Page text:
After attending Life on Wheels and SKP rallies, plus reading LOTS of RVing books, she's now the one new RVers seekout with questions.  


Her key is: study then take your time implementing ... (measure twice, cut once) it will all work out - well, MOST of the time anyway!  Enjoy !

 



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Terry & Candace  RVingFT@Gmail.com

1994 Tiffin Allegro Bay DP

Working FT as mobile hearing technicians

 



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Follow up on my status.  

It is now 7 mos, and I love living in my 5th wheel.  I have camped on the beach in Pismo for 4 days and had to be  towed out of the sand (knew it would happen and planned on it), and taken it to the dealer a couple of times, once by myself.  I did just fine and will be retireing in January.  I will then be on the road.  It has been scary at times, but only because it is new, however the more I do it te easier that is.  Just take your time and you will do fine.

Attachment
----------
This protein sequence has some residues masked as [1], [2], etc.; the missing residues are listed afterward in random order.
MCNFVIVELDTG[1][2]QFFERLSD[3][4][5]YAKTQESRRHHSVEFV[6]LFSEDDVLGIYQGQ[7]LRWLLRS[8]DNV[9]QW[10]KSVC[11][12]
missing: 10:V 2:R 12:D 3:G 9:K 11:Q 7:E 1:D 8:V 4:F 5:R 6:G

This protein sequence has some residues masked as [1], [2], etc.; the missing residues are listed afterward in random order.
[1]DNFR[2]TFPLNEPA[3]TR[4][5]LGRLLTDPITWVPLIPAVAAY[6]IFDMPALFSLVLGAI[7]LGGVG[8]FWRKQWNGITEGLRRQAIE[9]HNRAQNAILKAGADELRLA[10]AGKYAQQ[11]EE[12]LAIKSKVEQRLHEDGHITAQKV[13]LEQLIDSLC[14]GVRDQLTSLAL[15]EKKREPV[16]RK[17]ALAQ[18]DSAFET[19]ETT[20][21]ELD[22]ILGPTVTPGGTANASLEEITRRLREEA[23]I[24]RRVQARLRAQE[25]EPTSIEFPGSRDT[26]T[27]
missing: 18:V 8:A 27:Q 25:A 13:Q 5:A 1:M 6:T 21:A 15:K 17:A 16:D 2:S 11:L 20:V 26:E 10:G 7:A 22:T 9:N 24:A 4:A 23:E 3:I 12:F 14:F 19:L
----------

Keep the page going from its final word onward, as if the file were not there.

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Susan
whatsupwithsusanandcompany.blogspot.com/

"Never under estimate your power to change yourself
and 
Never over estimate your power to change others"

2003 Dodge Ram 3500 , 2007 Big Horn 3670RL 5th Wheel by Heartland